Mem­oirs of a meet­ing with a geisha

The Sunday Telegraph - Travel - - Front Page -

Twenty years af­ter Arthur Golden’s cel­e­brated novel was pub­lished, Stan­ley Ste­wart vis­its Ja­pan to see what re­mains of a van­ish­ing world

In the street out­side the geisha house, I felt I had stepped into a Ja­panese paint­ing, a Hiroshige per­haps – an empty cob­bled lane, a sin­gle lantern cast­ing a tri­an­gle of yel­low light, a few cherry trees in tat­tered blos­som, a soft slant­ing rain. I paused out­side the door. Be­yond, I could hear the rus­tle of silks, the soft pad of san­dals, a woman’s voice. When I knocked, the house fell silent. Then the door slid open and the moon-white face of a geisha ap­peared. As she bowed, I found my­self gaz­ing, trans­fixed by her hair – thick, lus­trous, jet-black, pierced with long hair pins and tied with silk rib­bons. “Come out of the rain,’’ she said. The Ja­panese have 20 dif­fer­ent words for rain. She used the term namida ame which means “tear rain”, the soft rain that falls when some tragedy has be­fallen you, when your heart has been bro­ken. In the lobby, I re­moved my shoes and stepped bare­foot across the thresh­old.

It is 20 years since the pub­li­ca­tion of Mem­oirs of a Geisha, Arthur’s Golden’s his­tor­i­cal novel which took read­ers in­side Ja­pan’s plea­sure quar­ters, and well over a cen­tury since the birth of the fic­tional char­ac­ters it por­trays. I had come to Kanazawa, one of a hand­ful of Ja­panese cities, out­side of Ky­oto, where geisha cul­ture sur­vives, to see how much the “float­ing world” de­picted in the novel has changed.

Once one of the grand­est cities in Ja­pan, Kanazawa has set­tled now into pro­vin­cial gen­til­ity. It has a rep­u­ta­tion for tra­di­tional arts – for hand-painted silks and lac­quer­ware, for ce­ram­ics and del­i­cate gold leaf. Hav­ing es­caped bomb­ing in the Sec­ond World War, much of its tra­di­tional ar­chi­tec­ture is in­tact, in­clud­ing the tea houses and inns of

the float­ing world, the tra­di­tional plea­sure quar­ters. In back lanes of Kanazawa, geishas still wait for their clients.

I was stay­ing in a small tra­di­tional house on the edge of the quar­ter, near the river where re­flec­tions of wil­lows and bridges hov­ered in the dark wa­ter like an ori­en­tal cliché. A study in min­i­mal­ism, the house was de­void of any­thing a naive west­erner might recog­nise as fur­ni­ture. There was a court­yard garden fea­tur­ing two rocks in raked gravel, a doll-sized kitchen, sev­eral rooms fur­nished with only tatami mats, and a loo that played a fan­fare when­ever I en­tered the cu­bi­cle – the only place to sit down.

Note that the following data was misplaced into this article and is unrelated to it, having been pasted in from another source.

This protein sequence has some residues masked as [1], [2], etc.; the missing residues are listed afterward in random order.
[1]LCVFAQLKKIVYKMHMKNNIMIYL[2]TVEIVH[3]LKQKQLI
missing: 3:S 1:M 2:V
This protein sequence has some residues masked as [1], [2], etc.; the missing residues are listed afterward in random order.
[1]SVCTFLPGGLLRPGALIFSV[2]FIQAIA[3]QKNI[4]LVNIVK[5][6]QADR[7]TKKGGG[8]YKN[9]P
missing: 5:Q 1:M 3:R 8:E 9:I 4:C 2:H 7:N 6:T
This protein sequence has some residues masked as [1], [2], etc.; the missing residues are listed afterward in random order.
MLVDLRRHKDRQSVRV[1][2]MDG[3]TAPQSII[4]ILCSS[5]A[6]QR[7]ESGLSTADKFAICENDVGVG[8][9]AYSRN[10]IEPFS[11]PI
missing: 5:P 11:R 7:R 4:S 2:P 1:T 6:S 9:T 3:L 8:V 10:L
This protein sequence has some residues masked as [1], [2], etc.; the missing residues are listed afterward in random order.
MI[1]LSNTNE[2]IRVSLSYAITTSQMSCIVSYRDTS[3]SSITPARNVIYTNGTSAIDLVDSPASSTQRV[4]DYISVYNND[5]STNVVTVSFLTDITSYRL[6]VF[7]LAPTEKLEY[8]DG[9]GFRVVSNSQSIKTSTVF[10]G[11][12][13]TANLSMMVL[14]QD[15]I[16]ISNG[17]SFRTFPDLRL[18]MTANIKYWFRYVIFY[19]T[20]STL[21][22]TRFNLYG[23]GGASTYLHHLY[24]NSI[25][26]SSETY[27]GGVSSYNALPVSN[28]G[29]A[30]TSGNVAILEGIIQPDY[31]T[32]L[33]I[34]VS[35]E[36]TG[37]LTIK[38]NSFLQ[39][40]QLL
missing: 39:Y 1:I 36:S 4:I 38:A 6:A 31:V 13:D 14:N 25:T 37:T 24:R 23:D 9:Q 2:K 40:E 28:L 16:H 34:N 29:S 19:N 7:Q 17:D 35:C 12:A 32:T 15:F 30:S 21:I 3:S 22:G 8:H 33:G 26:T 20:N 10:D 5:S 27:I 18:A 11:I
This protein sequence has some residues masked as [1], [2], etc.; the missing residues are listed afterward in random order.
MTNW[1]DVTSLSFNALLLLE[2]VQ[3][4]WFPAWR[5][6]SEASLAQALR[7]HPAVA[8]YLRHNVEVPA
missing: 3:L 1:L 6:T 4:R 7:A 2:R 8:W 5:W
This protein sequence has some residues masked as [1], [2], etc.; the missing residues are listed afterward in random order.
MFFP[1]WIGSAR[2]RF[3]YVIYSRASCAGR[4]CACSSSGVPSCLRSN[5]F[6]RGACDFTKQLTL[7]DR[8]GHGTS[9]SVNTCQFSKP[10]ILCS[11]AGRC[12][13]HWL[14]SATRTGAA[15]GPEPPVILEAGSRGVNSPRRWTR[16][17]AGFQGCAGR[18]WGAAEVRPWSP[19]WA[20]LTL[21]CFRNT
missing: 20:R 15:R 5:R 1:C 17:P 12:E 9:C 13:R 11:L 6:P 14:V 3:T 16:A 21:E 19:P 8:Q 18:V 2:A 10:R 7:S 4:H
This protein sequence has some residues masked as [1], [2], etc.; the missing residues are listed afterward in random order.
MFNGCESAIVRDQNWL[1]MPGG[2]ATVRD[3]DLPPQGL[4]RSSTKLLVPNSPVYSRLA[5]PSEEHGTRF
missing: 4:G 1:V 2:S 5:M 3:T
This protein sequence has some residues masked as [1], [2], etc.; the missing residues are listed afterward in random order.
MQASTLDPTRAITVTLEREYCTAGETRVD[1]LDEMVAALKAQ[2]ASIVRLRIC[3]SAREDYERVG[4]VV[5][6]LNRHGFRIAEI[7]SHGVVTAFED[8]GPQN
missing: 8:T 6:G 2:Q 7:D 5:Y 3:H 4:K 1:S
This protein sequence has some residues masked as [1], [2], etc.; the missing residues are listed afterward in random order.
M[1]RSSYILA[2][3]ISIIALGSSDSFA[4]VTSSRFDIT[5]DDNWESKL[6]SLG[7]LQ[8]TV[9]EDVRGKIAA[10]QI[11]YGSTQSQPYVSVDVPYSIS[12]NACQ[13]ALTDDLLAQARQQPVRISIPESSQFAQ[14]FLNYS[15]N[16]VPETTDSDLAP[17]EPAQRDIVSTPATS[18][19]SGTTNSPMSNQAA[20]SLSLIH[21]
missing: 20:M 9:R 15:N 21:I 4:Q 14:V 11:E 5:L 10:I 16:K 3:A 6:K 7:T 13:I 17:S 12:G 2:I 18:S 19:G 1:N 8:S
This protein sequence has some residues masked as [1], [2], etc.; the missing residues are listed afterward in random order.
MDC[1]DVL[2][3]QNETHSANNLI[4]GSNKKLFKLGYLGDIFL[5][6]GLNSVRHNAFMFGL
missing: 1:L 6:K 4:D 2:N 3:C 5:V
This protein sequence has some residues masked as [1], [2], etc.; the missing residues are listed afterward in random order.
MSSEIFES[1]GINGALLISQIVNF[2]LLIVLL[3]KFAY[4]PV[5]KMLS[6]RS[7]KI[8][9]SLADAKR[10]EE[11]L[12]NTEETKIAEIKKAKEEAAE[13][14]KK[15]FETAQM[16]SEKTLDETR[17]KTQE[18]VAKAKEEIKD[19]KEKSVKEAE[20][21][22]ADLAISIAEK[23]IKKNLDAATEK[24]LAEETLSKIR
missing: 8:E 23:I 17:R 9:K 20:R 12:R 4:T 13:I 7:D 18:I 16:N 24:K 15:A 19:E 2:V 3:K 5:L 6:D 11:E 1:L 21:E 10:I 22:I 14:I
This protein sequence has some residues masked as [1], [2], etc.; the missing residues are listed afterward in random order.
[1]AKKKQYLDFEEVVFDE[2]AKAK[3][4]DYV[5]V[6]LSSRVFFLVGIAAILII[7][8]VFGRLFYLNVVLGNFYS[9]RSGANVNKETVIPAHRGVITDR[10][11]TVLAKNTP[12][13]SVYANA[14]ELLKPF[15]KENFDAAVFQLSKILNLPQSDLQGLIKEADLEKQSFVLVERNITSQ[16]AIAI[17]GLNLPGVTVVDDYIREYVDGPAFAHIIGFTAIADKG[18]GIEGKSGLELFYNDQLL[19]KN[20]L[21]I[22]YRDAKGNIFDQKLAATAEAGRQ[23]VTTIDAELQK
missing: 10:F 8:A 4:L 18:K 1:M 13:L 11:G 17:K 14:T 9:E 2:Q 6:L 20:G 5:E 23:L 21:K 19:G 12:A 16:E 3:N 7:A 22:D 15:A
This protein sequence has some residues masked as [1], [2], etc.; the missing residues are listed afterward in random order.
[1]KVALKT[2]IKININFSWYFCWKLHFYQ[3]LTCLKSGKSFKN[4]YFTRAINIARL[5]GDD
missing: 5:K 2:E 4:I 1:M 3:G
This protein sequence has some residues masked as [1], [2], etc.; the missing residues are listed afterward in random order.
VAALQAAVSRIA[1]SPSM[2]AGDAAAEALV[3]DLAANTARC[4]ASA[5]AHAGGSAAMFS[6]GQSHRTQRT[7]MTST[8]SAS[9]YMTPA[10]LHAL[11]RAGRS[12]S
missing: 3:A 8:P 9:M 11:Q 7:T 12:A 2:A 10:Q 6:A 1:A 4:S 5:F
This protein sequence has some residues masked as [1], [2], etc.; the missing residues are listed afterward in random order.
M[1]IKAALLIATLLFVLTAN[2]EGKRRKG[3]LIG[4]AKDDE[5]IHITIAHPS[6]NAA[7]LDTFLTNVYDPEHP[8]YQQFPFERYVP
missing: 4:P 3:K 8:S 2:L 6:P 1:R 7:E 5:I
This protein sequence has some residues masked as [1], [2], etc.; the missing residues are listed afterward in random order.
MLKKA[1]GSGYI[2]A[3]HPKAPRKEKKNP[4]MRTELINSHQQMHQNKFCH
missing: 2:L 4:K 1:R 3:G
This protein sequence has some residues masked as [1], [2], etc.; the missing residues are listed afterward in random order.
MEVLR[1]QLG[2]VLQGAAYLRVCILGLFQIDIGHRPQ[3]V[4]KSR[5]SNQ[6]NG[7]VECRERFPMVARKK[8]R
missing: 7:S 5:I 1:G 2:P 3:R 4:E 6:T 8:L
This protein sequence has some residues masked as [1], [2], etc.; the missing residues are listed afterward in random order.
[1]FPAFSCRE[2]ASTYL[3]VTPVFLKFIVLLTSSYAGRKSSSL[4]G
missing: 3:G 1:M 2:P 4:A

Across town, in the neigh­bour­hood of Naga­machi, I went to visit the No­mura sa­mu­rai house, open to the pub­lic like a Na­tional Trust prop­erty. Pass­ing through empty rooms I came to one of the only pieces of fur­ni­ture: a Bud­dhist shrine. This is where the fam­ily could keep the an­ces­tors ap­praised of the fam­ily news, from en­gage­ments to lot­tery wins. Be­ing dead, the an­ces­tors were no longer in a po­si­tion to ask search­ing ques­tions. This pre­sum­ably al­lowed the fam­ily to skate over more trou­ble­some is­sues: heart­break, di­vorce, bank­ruptcy, men­tal break­down, and the rash pur­chase of a chair.

In a small ad­join­ing mu­seum, next to gleam­ing Sa­mu­rai swords, I found sweet thank you let­ters from Kanazawa’s feu­dal eu­dal lord to favoured war­riors. rriors. “We ap­pre­ci­ate how ow you worked so hard to kill l a high-rank­ing of­fi­cial at the Yokok­itaguchi Bat­tle,” wrote e one lord on Oct 9 1566. “Thank k you for bring­ing us his head.”

Work­ing hard, of course, is a Ja­panese thing. ng. Cen­tral to the cul­ture is thee pur­suit of ex­cel­lence, an n al­most fa­nat­i­cal quest for the ideal, from the world’s sharpest pest blades to the fresh­est sashimi, imi, from the pu­rity of emp­typty rooms to the re­mark­able lava­to­rya­va­tory in my lit­tle house with a dozen built-in wash­ing and dry­ing op­tions. The pur­suit of ex­cel­lence­cel­lence is cen­tral to the cul­ture off the geisha: they are meant to be an ideal, the ul­ti­mate fe­male com­pan­ion. an­ion. Their train­ing seems to be as de­mand­ing as that of a brain sur­geon.rgeon.

The float­ingng world, of which geishas were part, was as densely strat­i­fied as a royal palace. Among the many gra­da­tions ada­tions of es­corts were the sabu­ruko,o, or serv­ing girls, the tayuu, or erotic tic per­form­ers, the yujo or “play women”, men”, and the oiran, the high-end cour­te­sans. ur­te­sans. Orig­i­nally, geishas were en­ter­tain­ers who had the tricky job b of keep­ing restive cus­tomers hap­pyappy while they

A Kanazawa tea house, above; and Ken­rokuen gar­dens, above right

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